Have you noticed that some gold investors don't seem very concerned about the current behavior of gold?
While the price remains weak and range-bound, some gold investors don't seem worried about it at all.
The natural reaction to an asset you own losing a third of its value, with seemingly little motivation to move higher, is cheerless and maybe even depressing. So why aren't they?
Are they out of touch? Perhaps have nothing at stake? Are they the kind of investors that would go down with the ship?
Or do they know something we don't?
The resource markets are well known for moving in cycles, probably more than most other markets. Raging bull market, crippling bear market, repeat. This includes gold and silver.
Yes, catalysts can impact the price along the way—a big discovery, government interventions, and good ol' supply and demand. But the context that determines how the price ultimately performs in a given period is where we are in the cycle.
Cycles never repeat with the same length or breadth, but they distinctly boom and bust, over and over again. The data doesn't tell us exactly when gold's next upcycle will get underway, nor how big it will be, but it does tell us this: another bull cycle is coming.
We charted the major cycles for gold and silver from 1975—when gold again became legal to own in the US—to present.
Here are gold's cycles.
Since 1975, gold has logged eight major price cycles. While no two are identical, our recent downcycle has been one of the longest on record. It's also been slightly bigger than the average percentage decline.
Regardless of the nominal price, gold has repeatedly cycled between bull markets and bear markets.
Given the prolonged nature of the current bear market, history suggests that the current down cycle is about over. It doesn't mean the next bull market will start tomorrow, but it does indicate that the next major cycle will be up, regardless of short-term fluctuations.
Silver also has prominent cycles.
In terms of percentage decline, silver's recent downcycle is the second biggest on record. This is a strong indication that silver's bottom is in.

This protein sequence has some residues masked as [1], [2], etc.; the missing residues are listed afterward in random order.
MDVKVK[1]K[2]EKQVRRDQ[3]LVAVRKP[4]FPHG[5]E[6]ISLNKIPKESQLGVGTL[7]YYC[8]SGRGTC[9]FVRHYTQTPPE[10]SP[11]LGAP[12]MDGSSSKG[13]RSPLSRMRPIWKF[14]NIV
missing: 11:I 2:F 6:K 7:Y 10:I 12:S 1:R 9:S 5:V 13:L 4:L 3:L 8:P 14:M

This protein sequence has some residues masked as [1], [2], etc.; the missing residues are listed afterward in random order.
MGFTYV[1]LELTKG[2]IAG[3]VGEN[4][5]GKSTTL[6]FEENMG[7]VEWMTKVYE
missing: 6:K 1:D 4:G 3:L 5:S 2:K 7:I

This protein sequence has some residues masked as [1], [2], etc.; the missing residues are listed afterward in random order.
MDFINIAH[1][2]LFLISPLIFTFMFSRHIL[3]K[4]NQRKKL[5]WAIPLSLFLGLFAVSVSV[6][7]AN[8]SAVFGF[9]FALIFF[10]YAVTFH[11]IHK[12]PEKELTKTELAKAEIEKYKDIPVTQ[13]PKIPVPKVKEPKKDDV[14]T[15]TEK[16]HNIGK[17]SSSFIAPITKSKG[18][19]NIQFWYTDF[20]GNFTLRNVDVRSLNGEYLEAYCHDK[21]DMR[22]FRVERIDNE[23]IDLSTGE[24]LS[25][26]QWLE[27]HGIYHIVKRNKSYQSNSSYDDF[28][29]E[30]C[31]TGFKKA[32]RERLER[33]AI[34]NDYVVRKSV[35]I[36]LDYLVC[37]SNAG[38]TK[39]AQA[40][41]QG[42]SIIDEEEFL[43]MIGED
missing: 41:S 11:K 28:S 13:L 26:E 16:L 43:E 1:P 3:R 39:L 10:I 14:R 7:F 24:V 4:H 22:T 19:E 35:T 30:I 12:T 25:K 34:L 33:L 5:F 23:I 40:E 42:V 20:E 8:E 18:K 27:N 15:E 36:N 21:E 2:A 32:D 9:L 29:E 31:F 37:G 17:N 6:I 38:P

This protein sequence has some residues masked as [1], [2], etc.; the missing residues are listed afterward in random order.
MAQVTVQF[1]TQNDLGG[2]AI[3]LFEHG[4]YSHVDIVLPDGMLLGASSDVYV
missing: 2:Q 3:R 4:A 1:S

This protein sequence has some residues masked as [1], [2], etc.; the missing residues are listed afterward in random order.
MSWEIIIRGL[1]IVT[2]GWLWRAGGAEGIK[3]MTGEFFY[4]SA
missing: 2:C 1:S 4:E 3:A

And like gold, the picture shows that the next big cycle is up.
So what does all this mean to us? Setting the timing aside, history says…
---The current downcycle in the precious metals market has exceeded historical averages.
---Given the extent of the selloff, particularly with silver, the bottom for these markets is likely in.
---The pattern of market cycles means the next major trend for our industry is UP. We don't know when, but history says it is coming.
In other words, the gains ahead could be tremendous. Preparing now for the next upcycle is key to your future wealth.
Those unworried gold investors are very cognizant of these historical patterns. Not only do they know another bull cycle is coming, but given the extent of the selloff and the monetary malfeasance of governments the world over, they fully expect to become wealthy from it. They're positioning their portfolios right now in anticipation of a major shift in wealth.
You can hear what they're doing in our online event Going Vertical. Eight stars of the mining industry and seasoned resource investors discuss the historic opportunity the current market offers and the best ways to prepare your portfolio for a shot at true wealth when the gold market inevitably rallies again. Watch Franco-Nevada's Pierre Lassonde… Casey Research Chairman Doug Casey… Pretium's Bob Quartermain… Sprott US Holdings Chairman Rick Rule… Aben Resources' Ron Netolitzky… US Global Investors CEO Frank Holmes… and Casey Research metals experts Jeff Clark and Louis James. Don't miss this free special event—watch Going Vertical now!